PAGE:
On June 6 my good friend and fellow libertarian economist, Dan Mitchell, took on the corporate tax cartel now being formed by the G7 industrialized nations:
Biden’s tax agenda – especially the proposed increase in the corporate rate – would be very bad for American competitiveness. We know this is true because the Administration wants to violate the sovereignty of other nations with a scheme that would require all nations to impose a minimum corporate tax rate of 15 percent.
Mitchell also notes that
the White House openly says it wants to export bad policy to other nations “so that foreign corporations aren’t advantaged and foreign countries can’t try to get a competitive edge”.
This is where the G7 countries come into the picture: Canada, France, Germany, Italy, the U.K. and the United States have indeed agreed to form a tax cartel. Its purpose is, simply, to set a floor for the taxation of corporate income; although it is unclear how they intend to enforce the cartel, the mere fact that it now exists is a significant change in tax policy – and it is not for the better.
But it doesn’t stop there. What we have just seen is only the beginning. The OECD, an international so-called think tank in Paris, has been trying to create a global tax cartel for at least 20 years. For just as long, Dan Mitchell has been leading the fight against this cartel; we all owe him a thank you for the fact that this cartel – the “OPEC for politicians” as Mitchell calls it – has taken this long for the first part of the tax cartel to form. But once we have placed gratitude where it belongs, we also need to keep in mind that the next step for this cartel is the personal income tax. In all likelihood, other taxes will follow: sales taxes, the Value Added Tax, excise taxes, property taxes, wealth taxes, death taxes… the possibilities for a global tax cartel are endless.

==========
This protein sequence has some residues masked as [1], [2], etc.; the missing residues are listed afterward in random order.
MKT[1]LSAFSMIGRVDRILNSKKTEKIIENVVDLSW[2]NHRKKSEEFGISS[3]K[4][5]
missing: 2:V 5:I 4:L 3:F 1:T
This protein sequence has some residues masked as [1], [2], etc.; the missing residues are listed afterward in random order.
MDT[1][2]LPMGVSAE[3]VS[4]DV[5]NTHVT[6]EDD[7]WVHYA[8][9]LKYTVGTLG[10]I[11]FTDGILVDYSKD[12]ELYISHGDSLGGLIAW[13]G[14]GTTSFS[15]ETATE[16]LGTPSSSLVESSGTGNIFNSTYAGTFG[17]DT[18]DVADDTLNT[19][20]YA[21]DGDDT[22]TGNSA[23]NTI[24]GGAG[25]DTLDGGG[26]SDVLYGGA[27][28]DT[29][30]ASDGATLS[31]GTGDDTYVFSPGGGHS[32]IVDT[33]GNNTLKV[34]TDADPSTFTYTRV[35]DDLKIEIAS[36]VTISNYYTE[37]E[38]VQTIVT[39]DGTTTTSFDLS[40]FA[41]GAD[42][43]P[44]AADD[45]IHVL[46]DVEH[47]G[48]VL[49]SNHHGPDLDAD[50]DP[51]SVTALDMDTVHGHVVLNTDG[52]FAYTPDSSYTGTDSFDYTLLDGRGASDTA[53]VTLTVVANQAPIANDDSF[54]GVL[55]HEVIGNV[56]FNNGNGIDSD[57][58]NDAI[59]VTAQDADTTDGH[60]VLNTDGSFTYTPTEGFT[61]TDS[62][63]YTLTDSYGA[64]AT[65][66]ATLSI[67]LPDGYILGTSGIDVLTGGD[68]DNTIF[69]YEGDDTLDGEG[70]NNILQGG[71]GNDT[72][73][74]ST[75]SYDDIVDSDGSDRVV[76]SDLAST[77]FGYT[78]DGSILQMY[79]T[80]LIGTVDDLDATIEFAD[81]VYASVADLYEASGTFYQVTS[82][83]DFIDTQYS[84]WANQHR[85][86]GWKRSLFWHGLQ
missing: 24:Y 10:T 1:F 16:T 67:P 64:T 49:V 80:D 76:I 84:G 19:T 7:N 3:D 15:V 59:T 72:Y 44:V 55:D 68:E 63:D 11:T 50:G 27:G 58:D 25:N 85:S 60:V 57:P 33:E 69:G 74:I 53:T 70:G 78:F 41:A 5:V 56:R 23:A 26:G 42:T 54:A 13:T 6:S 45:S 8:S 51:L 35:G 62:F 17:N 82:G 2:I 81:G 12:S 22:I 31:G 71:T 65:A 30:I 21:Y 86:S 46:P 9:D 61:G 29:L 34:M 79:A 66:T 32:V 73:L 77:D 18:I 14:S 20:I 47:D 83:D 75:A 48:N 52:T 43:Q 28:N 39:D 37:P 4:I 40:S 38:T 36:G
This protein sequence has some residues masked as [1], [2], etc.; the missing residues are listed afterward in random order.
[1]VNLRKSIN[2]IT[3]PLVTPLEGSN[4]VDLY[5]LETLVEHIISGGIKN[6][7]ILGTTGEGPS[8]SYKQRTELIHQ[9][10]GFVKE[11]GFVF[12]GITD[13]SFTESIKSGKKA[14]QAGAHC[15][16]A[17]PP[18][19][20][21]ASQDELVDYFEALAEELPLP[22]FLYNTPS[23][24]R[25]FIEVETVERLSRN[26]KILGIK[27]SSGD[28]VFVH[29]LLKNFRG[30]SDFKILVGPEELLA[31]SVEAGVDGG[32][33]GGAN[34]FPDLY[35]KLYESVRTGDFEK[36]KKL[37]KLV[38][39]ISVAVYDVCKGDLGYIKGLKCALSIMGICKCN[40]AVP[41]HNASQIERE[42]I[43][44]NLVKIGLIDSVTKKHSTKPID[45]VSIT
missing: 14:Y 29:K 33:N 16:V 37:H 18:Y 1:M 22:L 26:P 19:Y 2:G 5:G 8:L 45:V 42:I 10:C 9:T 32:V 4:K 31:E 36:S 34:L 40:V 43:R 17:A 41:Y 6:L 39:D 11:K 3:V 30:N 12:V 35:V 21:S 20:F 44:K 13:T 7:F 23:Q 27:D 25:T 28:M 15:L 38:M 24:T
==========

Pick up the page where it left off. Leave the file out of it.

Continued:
They are also much more likely than we would like to believe. The only thing more persistent than the tax-cartel efforts by government interests across the planet are the terrible economic consequences that the cartel will inflict upon us. With the G7 countries now taking the first step toward formalizing what the OECD and other interests have been fighting for over the past couple of decades, we better bring ourselves up to speed very quickly and line up behind a frontline fighter like Dan Mitchell.
One of the key aspects of this tax-cartel campaign is the reason why it exists in the first place. Prosaically, we can refer to it as political greed or a government power grab, but that would be to under-estimate the determination behind the cartel. The idea of a global tax cartel saw the light of day about the same time as the major industrialized welfare states in the world began to sink into permanent budget deficits. This happened during the 1990s but became more pronounced in the lead-up to the constitution of the European Union and the formation of the European currency union. Table 1 reports the fiscal balance of the consolidated government sector in 27 EU member states. The numbers indicate the percentage of spending that was funded by deficits; red, of course is a deficit. Countries whose names are marked in red did not see a single year with a budget surplus:
It is the persistence of budget deficits – which of course the United States government is all too familiar with – that drives the tax cartel. Those deficits, in turn, are caused by excessive government spending.
Now, if the story stopped here, it should not be too hard to convince democratically elected politicians that it is time to reduce the size of government until spending is aligned with revenue. However, the spending that drives the deficits is not just any type of spending: it is ideologically driven and manifests itself in the welfare state. This spending, which totally dominates government outlays in modern, western economies, aims to redistribute income, consumption and wealth between individual citizens.
Economic redistribution, plainly.
Figure 1 reports the share of consolidated government outlays that went to the welfare state in 13 European countries from 1995 through 2017. The selection of countries is based solely on the availability of relevant data: Austria, Belgium, Denmark, Finland, France, Germany, Greece, Ireland, Italy, Luxembourg, the Netherlands, Portugal and Sweden. In the aggregate, the governments in these countries use more than 71 percent of their appropriations for the purposes of income redistribution:
In other words, at the end of the day the tax cartel that is now emerging under the banner of the G7 countries, is in reality a welfare-state cartel. It exists to secure as much tax revenue as possible for governments that want to take from Pete and give to Paul.
In coming articles we will examine this political cartel in greater detail. Until then, make sure to subscribe to our Economic Newsletter and get our weekly Stagflation Updates in the bargain!